The heart of the story of Holy Week is that Christ entered the glory of His Resurrection through his suffering, death and burial.
For the followers of Christ – the way of the Cross leads to the glory of the Resurrection. Today we all need silence to examine our own lives and to make sure that we are in no way allied with those who kill or who profit from the death and suffering of others.
Today we remember all those who are broken, all those who fall into the clutches of their enemies and of their persecution. We promise, with God’s help, to do our best to rescue them by standing with Jesus.
In the Second Reading we are reminded that Christ suffered and yet offered prayers – all through his agony – to God. His prayer was heard because of his reverence and obedience to God.
We are sons and daughters of God, our Father – brothers and sisters of the Crucified. We learn obedience from our suffering. Some suffer very little – others suffer terribly – sometimes without support from those who claim to be friends of Jesus.
Suffering can destroy those without faith, but suffering – united to Jesus – can save and give dignity and restore others to life and holiness. For all the pain and suffering of the world is bound up in the flesh of Jesus – for once we are tied to his body and blood – we too can disappear into the wounds of Jesus. We too will see light in the fullness of days.
The focal part of the liturgy today is the image of the Crucified Christ. It brings home to us the true seriousness of human misery. It drives home the gravity of humankind. Yet, the Crucified Christ has always been seen as an image of hope and consolation.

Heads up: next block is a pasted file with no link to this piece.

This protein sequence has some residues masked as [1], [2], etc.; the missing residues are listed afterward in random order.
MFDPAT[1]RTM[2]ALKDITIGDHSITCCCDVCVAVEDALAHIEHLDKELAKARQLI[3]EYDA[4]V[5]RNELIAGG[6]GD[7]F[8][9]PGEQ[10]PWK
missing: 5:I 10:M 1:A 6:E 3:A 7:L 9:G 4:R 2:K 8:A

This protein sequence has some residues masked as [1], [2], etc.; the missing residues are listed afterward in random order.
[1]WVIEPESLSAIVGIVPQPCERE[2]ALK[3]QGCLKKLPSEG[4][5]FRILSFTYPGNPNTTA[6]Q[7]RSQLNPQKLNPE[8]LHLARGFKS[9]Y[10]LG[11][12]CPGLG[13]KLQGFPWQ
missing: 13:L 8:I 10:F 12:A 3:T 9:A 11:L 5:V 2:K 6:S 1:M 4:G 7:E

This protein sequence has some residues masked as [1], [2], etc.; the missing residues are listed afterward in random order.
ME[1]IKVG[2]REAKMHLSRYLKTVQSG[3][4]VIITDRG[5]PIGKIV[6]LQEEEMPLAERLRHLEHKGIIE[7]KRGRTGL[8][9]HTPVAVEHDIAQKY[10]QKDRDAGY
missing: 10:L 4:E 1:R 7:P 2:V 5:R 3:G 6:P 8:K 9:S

One of the most moving paintings of the crucifixion was located in a hospital that cared for victims of the terrible plagues that raged in the Middle Ages. The crucified Jesus is depicted as one of those victims – his whole body is disfigured by boils of bubonic plague – the most terrible of that particular time. Today one would think of HIV or AIDS perhaps. The painting made the victims realise that precisely because of their sickness, they were identified with the Crucified Christ. That Christ, by his suffering had become one with all those who have suffered in history or who are suffering now.
They felt the presence of the Crucified One in their cross. They knew that in their pain and suffering and distress, they were in union with Christ and so were drawn into the ocean of his Eternal Mercy. They experience the Cross of Christ as their Saviour. My prayer is that all who suffer now will experience the cross as their consolation.
Today, the Cross of Christ is the focus of our celebrations. Our thoughts – our gaze – our prayers – are centred on the Cross. We go forward to honour the Cross because, by it, the world was saved. As we kiss the cross, we show our love for Christ and our absolute dependence on him.